"Malaise" is not a word you'd expect to find on the Liberals' environmental report card, given the McGuinty government's laudable efforts on green energy.
But Environmental Commissioner Gord Miller in his annual report released last week suggests the province has lost momentum on the file to the point that a Walkerton-like crisis is inevitable. Here's a detailed snapshot of Miller's findings.
The not so Great Lakes
Seventy per cent of Ontarians rely on the Great Lakes for drinking water. Efforts to clean up the planet's largest source of fresh water date back to the early 70s, when the two key pacts with the U.S. focused largely on fixing trouble spots contaminated by pollution.
A major problem: the 580,000 tonnes of nitrogen and phosphorous that find their way into the Great Lakes annually.
Chronic underfunding, a recurring theme in Miller's report, has been a key weakness of cleanup efforts. So far, only three of 17 areas of concern have been restored. Cleaning up the remaining sites will cost an estimated $3.5 billion.
The Obama administration has put $8 billion on the table for Great Lakes remediation, but the province has yet to respond in kind.
Far North fix
Ontario announced protection of some 40 per cent of land in the top third of the province, which is home to more than 200 sensitive species, huge swaths of boreal forest and a carbon-absorbing sink of global significance.
But the area is also part of the Open Ontario Plan aimed at strengthening the economy. The government is stressing that local land use planning must include aboriginal communities in development decisions. But pressure for resource development may be outweighing the government's stated "environmental, social and economic objectives." Proof of that: the number of mining claims in the region has more than tripled to some 90,000 since 2007.
Hydroelectric development in the region (approximately 60 per cent of Ontario's untapped hydroelectric potential) also looms large as an eco threat.
The Far North Act contains specific prohibitions of natural gas, mining and timber activities in protected areas, but there's a loophole - they can be overridden by an order of Cabinet.
Endangered Species Act
The province's efforts to preserve species at risk - the environmental commissioner identified 13 as threatened in his last annual report - has bordered on negligence. Miller calls Ontario's recovery efforts under the Endangered Species Act "vague, weak and arguably redundant."
On-the-ground conservation efforts, he notes, have been off-loaded to volunteer groups. Legal hunting and trapping of two species at risk, snapping turtles and eastern wolves, are still allowed.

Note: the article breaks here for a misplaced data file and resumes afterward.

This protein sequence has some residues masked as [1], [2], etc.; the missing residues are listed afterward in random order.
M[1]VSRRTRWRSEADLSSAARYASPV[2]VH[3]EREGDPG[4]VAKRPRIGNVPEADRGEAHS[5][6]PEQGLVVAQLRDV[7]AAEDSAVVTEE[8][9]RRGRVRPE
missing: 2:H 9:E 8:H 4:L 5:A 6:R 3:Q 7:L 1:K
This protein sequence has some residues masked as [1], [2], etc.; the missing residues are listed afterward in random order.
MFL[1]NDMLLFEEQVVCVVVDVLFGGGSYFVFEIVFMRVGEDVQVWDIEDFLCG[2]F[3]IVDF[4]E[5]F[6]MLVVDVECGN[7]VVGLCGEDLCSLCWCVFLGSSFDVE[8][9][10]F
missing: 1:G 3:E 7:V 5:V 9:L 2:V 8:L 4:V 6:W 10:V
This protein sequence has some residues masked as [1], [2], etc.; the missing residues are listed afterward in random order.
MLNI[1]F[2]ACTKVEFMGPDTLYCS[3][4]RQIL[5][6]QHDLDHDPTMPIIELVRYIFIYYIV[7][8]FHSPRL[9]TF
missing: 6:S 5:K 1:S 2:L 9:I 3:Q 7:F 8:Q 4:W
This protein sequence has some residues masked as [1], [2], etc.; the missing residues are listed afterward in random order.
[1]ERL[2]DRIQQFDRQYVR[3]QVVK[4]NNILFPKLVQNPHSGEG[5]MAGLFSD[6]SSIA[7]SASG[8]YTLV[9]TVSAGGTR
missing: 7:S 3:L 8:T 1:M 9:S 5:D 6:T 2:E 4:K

The environmental commissioner also notes the alleged destruction of eastern cougar habitat near Timmins and the absence of measures to protect habitat of the woodland caribou, both of which have been targets of investigations by Miller's office.
Also missing in action: oversight of fish farming operations in Lake Huron and Georgian Bay.
Waste diversion aversion
While residential waste diversion rates have increased in the last decade, diversion rates in the industrial, commercial and institutional sectors (IC&I) have actually decreased. The result is that Ontario's overall diversion rate is stuck at 23 per cent, about the same as a decade ago and well below the 60 per cent target that should have been achieved by 2008. The IC&I sectors create 60 per cent of Ontario's garbage, but only 13 per cent of that is diverted from landfill.
A "crisis of capacity"
Funding for the Ministries of the Environment and of Natural Resources has actually decreased even as issues of the environment and files managed by both have grown in number and complexity. Neither ministry has fully recovered from cuts the Harris government made in the 1990s.
In fact, in real dollars, MNR's and MOE's budgets have declined by 22 and 45 per cent respectively since 1992. A measly three-quarters of 1 cent of every $1 of the total provincial budget is allocated to these two ministries.
Cold water on conservation
Ontarians are the biggest users of water on the planet, consuming 270 litres per day, roughly twice as much as the average person in Europe. Excessive consumption carries economic costs for the large amounts of energy to treat, distribute, heat and pump all that H2O. Heating water accounts for 20 per cent of an average household's energy consumption.
But targets to encourage municipalities to improve the sustainability of water, wastewater and stormwater usage under the province's Water Opportunities And Water Conservation Act are merely "aspirational," which means there's no requirement to actually achieve them.
What the fracking?
Shale gas exploration, which involves the extraction of natural gas from rock using water, sand and chemicals in a method called hydraulic fracking, or hydrofracking, is in its infancy in Ontario.
But a three-year study by the Ministry of Northern Development and Mines uncovered areas of potential development in almost all of southwestern Ontario west of London and a section of southeastern Ontario. One exploratory well has been drilled in Chatham.
While its full potential has yet to be determined, natural gas currently accounts for about 30 per cent of Ontario's energy.
The harmful effects of fracking on the environment, however, are well known from experience in the U.S. These include huge stresses on water supply (approximately 11 million litres of water are required for each drilling site) as well as water contamination and chemical exposure.